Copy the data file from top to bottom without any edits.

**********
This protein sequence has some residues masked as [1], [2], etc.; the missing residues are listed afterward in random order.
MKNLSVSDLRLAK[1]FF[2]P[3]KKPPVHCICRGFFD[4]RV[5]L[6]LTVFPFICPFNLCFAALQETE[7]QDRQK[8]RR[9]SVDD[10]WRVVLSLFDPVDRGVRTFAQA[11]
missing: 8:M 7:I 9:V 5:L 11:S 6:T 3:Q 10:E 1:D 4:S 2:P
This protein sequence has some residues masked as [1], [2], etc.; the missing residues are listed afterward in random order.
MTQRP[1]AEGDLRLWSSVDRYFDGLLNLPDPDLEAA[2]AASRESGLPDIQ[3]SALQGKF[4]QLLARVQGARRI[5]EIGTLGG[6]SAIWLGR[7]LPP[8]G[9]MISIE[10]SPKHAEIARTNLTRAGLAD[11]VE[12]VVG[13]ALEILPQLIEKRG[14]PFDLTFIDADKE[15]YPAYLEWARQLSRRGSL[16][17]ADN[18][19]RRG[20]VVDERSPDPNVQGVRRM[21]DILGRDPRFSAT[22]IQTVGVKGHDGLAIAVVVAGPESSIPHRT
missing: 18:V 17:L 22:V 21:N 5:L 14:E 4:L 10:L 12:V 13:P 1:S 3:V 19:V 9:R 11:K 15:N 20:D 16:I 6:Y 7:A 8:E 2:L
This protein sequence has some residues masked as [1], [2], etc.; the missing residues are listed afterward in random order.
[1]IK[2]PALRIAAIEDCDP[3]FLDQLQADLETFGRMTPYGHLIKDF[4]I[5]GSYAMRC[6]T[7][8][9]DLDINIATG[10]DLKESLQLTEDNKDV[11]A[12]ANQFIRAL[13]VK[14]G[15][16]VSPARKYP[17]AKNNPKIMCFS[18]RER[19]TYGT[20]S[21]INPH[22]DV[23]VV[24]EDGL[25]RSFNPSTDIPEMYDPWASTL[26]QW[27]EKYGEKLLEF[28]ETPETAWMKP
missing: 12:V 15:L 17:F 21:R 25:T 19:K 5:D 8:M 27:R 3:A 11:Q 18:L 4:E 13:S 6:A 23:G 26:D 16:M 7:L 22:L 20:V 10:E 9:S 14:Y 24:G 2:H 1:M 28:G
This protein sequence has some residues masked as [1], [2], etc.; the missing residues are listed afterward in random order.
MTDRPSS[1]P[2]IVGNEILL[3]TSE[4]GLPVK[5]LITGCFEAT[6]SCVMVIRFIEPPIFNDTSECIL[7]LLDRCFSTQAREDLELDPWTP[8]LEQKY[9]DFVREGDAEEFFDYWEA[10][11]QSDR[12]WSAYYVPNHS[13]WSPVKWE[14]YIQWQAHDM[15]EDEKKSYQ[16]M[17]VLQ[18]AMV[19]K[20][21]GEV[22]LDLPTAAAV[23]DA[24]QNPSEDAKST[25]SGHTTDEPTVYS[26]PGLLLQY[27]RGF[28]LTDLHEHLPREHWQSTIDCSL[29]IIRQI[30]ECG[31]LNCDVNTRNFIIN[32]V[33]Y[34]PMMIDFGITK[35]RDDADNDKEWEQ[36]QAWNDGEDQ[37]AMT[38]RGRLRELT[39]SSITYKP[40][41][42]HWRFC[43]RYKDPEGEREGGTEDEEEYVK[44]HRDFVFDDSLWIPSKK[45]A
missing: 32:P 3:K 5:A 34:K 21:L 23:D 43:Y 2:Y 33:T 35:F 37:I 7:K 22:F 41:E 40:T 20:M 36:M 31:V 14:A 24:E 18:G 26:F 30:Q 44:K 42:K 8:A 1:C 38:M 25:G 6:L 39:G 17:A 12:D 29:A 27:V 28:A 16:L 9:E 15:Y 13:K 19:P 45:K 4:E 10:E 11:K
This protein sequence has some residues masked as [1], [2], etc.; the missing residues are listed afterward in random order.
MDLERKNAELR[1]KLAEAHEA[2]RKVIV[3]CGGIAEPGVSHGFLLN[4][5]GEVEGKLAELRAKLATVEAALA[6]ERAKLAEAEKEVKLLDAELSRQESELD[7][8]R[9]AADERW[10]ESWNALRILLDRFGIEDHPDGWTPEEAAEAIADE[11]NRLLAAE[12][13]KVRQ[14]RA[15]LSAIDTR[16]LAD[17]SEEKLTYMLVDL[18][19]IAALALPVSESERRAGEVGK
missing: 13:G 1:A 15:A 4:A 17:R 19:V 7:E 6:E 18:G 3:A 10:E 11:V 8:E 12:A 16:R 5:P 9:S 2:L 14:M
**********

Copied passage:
This protein sequence has some residues masked as [1], [2], etc.; the missing residues are listed afterward in random order.
MKNLSVSDLRLAK[1]FF[2]P[3]KKPPVHCICRGFFD[4]RV[5]L[6]LTVFPFICPFNLCFAALQETE[7]QDRQK[8]RR[9]SVDD[10]WRVVLSLFDPVDRGVRTFAQA[11]
missing: 8:M 7:I 9:V 5:L 11:S 6:T 3:Q 10:E 1:D 4:S 2:P
This protein sequence has some residues masked as [1], [2], etc.; the missing residues are listed afterward in random order.
MTQRP[1]AEGDLRLWSSVDRYFDGLLNLPDPDLEAA[2]AASRESGLPDIQ[3]SALQGKF[4]QLLARVQGARRI[5]EIGTLGG[6]SAIWLGR[7]LPP[8]G[9]MISIE[10]SPKHAEIARTNLTRAGLAD[11]VE[12]VVG[13]ALEILPQLIEKRG[14]PFDLTFIDADKE[15]YPAYLEWARQLSRRGSL[16][17]ADN[18][19]RRG[20]VVDERSPDPNVQGVRRM[21]DILGRDPRFSAT[22]IQTVGVKGHDGLAIAVVVAGPESSIPHRT
missing: 18:V 17:L 22:V 21:N 5:L 14:E 4:L 10:L 12:V 13:P 1:S 3:V 19:V 9:R 11:K 15:N 20:D 16:I 6:Y 7:A 8:E 2:L
This protein sequence has some residues masked as [1], [2], etc.; the missing residues are listed afterward in random order.
[1]IK[2]PALRIAAIEDCDP[3]FLDQLQADLETFGRMTPYGHLIKDF[4]I[5]GSYAMRC[6]T[7][8][9]DLDINIATG[10]DLKESLQLTEDNKDV[11]A[12]ANQFIRAL[13]VK[14]G[15][16]VSPARKYP[17]AKNNPKIMCFS[18]RER[19]TYGT[20]S[21]INPH[22]DV[23]VV[24]EDGL[25]RSFNPSTDIPEMYDPWASTL[26]QW[27]EKYGEKLLEF[28]ETPETAWMKP
missing: 12:V 15:L 17:F 21:R 25:T 19:K 5:D 8:M 27:R 3:A 11:Q 18:L 4:E 13:S 6:A 23:G 26:D 16:M 7:L 22:L 20:V 10:E 9:S 14:Y 24:G 2:H 1:M 28:G
This protein sequence has some residues masked as [1], [2], etc.; the missing residues are listed afterward in random order.
MTDRPSS[1]P[2]IVGNEILL[3]TSE[4]GLPVK[5]LITGCFEAT[6]SCVMVIRFIEPPIFNDTSECIL[7]LLDRCFSTQAREDLELDPWTP[8]LEQKY[9]DFVREGDAEEFFDYWEA[10][11]QSDR[12]WSAYYVPNHS[13]WSPVKWE[14]YIQWQAHDM[15]EDEKKSYQ[16]M[17]VLQ[18]AMV[19]K[20][21]GEV[22]LDLPTAAAV[23]DA[24]QNPSEDAKST[25]SGHTTDEPTVYS[26]PGLLLQY[27]RGF[28]LTDLHEHLPREHWQSTIDCSL[29]IIRQI[30]ECG[31]LNCDVNTRNFIIN[32]V[33]Y[34]PMMIDFGITK[35]RDDADNDKEWEQ[36]QAWNDGEDQ[37]AMT[38]RGRLRELT[39]SSITYKP[40][41][42]HWRFC[43]RYKDPEGEREGGTEDEEEYVK[44]HRDFVFDDSLWIPSKK[45]A
missing: 32:P 3:K 5:A 34:K 21:L 23:D 43:Y 2:Y 33:T 35:F 37:I 7:K 22:F 41:E 40:T 20:M 36:M 31:V 14:A 24:E 18:G 26:F 30:Q 44:K 42:K 8:A 1:C 38:M 25:G 6:L 39:G 17:A 12:D 29:A 27:V 28:A 16:L 9:E 15:Y 13:K 19:P 45:K 4:E 10:E 11:K
This protein sequence has some residues masked as [1], [2], etc.; the missing residues are listed afterward in random order.
MDLERKNAELR[1]KLAEAHEA[2]RKVIV[3]CGGIAEPGVSHGFLLN[4][5]GEVEGKLAELRAKLATVEAALA[6]ERAKLAEAEKEVKLLDAELSRQESELD[7][8]R[9]AADERW[10]ESWNALRILLDRFGIEDHPDGWTPEEAAEAIADE[11]NRLLAAE[12][13]KVRQ[14]RA[15]LSAIDTR[16]LAD[17]SEEKLTYMLVDL[18][19]IAALALPVSESERRAGEVGK
missing: 13:G 1:A 15:A 4:A 17:R 19:V 7:E 6:E 18:G 3:A 10:E 11:V 8:E 12:A 16:R 5:P 9:S 2:L 14:M